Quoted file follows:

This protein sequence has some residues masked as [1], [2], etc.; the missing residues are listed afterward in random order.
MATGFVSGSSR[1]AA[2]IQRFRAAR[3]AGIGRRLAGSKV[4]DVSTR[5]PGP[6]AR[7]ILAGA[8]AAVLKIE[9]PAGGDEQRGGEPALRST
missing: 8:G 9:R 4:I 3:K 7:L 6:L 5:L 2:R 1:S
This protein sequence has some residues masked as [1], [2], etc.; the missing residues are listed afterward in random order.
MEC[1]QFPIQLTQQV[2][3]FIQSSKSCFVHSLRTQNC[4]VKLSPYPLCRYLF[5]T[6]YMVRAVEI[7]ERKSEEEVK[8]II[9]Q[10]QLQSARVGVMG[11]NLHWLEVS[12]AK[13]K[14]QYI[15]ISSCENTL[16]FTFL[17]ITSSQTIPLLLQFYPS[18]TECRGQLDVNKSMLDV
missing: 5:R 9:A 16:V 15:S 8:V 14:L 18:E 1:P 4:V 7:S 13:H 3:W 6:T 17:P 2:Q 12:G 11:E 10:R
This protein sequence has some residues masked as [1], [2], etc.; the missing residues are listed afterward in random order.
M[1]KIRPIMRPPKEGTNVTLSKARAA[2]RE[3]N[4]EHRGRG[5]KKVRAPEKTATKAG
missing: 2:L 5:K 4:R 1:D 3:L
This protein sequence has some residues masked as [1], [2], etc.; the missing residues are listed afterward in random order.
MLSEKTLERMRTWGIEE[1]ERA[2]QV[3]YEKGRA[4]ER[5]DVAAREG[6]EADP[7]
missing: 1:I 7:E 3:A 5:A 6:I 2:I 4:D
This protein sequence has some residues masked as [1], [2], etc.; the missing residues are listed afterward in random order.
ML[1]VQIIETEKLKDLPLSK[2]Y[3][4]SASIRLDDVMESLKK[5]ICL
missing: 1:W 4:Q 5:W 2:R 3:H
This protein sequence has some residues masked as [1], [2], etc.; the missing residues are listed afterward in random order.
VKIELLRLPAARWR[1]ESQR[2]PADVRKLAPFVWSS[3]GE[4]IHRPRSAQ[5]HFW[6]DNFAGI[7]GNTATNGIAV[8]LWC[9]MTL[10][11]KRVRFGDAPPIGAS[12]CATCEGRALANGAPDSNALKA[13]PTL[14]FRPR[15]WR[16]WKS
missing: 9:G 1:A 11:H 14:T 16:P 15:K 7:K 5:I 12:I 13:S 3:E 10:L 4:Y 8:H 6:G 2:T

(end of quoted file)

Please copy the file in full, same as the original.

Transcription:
This protein sequence has some residues masked as [1], [2], etc.; the missing residues are listed afterward in random order.
MATGFVSGSSR[1]AA[2]IQRFRAAR[3]AGIGRRLAGSKV[4]DVSTR[5]PGP[6]AR[7]ILAGA[8]AAVLKIE[9]PAGGDEQRGGEPALRST
missing: 8:G 9:R 4:I 3:K 7:L 6:L 5:L 2:R 1:S
This protein sequence has some residues masked as [1], [2], etc.; the missing residues are listed afterward in random order.
MEC[1]QFPIQLTQQV[2][3]FIQSSKSCFVHSLRTQNC[4]VKLSPYPLCRYLF[5]T[6]YMVRAVEI[7]ERKSEEEVK[8]II[9]Q[10]QLQSARVGVMG[11]NLHWLEVS[12]AK[13]K[14]QYI[15]ISSCENTL[16]FTFL[17]ITSSQTIPLLLQFYPS[18]TECRGQLDVNKSMLDV
missing: 5:R 9:A 16:V 15:S 8:V 14:L 18:E 1:P 4:V 7:S 13:H 3:W 6:T 17:P 2:Q 12:G 11:E 10:R
This protein sequence has some residues masked as [1], [2], etc.; the missing residues are listed afterward in random order.
M[1]KIRPIMRPPKEGTNVTLSKARAA[2]RE[3]N[4]EHRGRG[5]KKVRAPEKTATKAG
missing: 2:L 5:K 4:R 1:D 3:L
This protein sequence has some residues masked as [1], [2], etc.; the missing residues are listed afterward in random order.
MLSEKTLERMRTWGIEE[1]ERA[2]QV[3]YEKGRA[4]ER[5]DVAAREG[6]EADP[7]
missing: 1:I 7:E 3:A 5:A 6:I 2:I 4:D
This protein sequence has some residues masked as [1], [2], etc.; the missing residues are listed afterward in random order.
ML[1]VQIIETEKLKDLPLSK[2]Y[3][4]SASIRLDDVMESLKK[5]ICL
missing: 1:W 4:Q 5:W 2:R 3:H
This protein sequence has some residues masked as [1], [2], etc.; the missing residues are listed afterward in random order.
VKIELLRLPAARWR[1]ESQR[2]PADVRKLAPFVWSS[3]GE[4]IHRPRSAQ[5]HFW[6]DNFAGI[7]GNTATNGIAV[8]LWC[9]MTL[10][11]KRVRFGDAPPIGAS[12]CATCEGRALANGAPDSNALKA[13]PTL[14]FRPR[15]WR[16]WKS
missing: 9:G 1:A 11:H 14:T 16:P 15:K 7:K 5:I 12:I 13:S 3:E 10:L 4:Y 8:H 6:G 2:T